How active black holes shape the Universe: beyond .. (BLACK HOLES AND JWST)
How active black holes shape the Universe: beyond Hubble
(BLACK HOLES AND JWST)
Start date: May 1, 2014,
End date: Apr 30, 2016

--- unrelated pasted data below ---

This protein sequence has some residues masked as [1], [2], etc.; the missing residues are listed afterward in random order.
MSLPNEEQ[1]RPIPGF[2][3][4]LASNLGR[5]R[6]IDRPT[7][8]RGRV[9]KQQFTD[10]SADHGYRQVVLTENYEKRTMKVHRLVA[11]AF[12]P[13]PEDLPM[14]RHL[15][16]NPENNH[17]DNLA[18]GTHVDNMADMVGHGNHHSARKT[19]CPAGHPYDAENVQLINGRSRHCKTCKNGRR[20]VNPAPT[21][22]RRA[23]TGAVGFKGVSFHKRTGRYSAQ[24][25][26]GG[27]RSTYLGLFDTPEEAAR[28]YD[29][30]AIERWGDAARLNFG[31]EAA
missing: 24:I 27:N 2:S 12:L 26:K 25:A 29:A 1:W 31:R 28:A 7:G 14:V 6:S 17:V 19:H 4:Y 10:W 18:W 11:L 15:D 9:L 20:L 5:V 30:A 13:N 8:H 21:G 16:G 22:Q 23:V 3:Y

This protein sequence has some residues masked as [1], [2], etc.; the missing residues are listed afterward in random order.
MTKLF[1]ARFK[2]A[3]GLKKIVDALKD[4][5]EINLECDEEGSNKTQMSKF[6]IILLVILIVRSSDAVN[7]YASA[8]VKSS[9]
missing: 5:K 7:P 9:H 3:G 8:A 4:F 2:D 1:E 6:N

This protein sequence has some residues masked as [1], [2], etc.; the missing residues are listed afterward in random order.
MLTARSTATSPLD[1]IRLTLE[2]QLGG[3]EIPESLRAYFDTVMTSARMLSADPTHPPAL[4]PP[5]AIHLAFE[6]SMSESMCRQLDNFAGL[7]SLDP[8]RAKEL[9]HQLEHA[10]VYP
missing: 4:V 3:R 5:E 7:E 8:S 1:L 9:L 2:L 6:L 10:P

"Super-massive black holes in the centers of galaxies have active phases during which they are believed to expel large amounts of gas, quench star formation and shape the evolution of the entire galaxy. Multi-wavelength searches for this destructive `feedback' force are ongoing, with the goal of answering two key questions: is black-hole feedback devastating and common enough to play a key role in the evolution of the Universe? And what is the physical mechanism behind this force of evolution?Driven by scientific and technological developments, the search is narrowing in on the crucial role of the cold gas, which is the raw ingredient for star formation. This Marie Curie Intra-European Fellowship project aims to complement the fellow's expertise in this research area at radio wavelengths with the world-leading expertise of the host institute in optical and infrared ""3D"" (integral-field) spectroscopy. The scientific objective is to use novel techniques on high quality data obtained with Europe's largest telescopes to quantify the effect that black-hole feedback has on cold gas in galaxies, and study how this influences galaxy evolution throughout the Universe.The coming years offer a crucial window to obtain the technical training required to fully exploit the `next generation' of world-class telescope facilities, with a leading role for Hubble's successor, the James Web Space Telescope (and on longer time-scales the European Extremely Large Telescope). The main career-development goal of this Marie Curie project is to position the fellow at the forefront of multi-wavelength optical, infrared and millimeter research on the role of active black holes in galaxy evolution during this exciting new era in observational astronomy. The involvement of the host's extra-galactic research group in the development, testing and scientific exploitation of prime instruments at the JWST and E-ELT, and their success in securing ALMA data, makes this ambitious goal possible."
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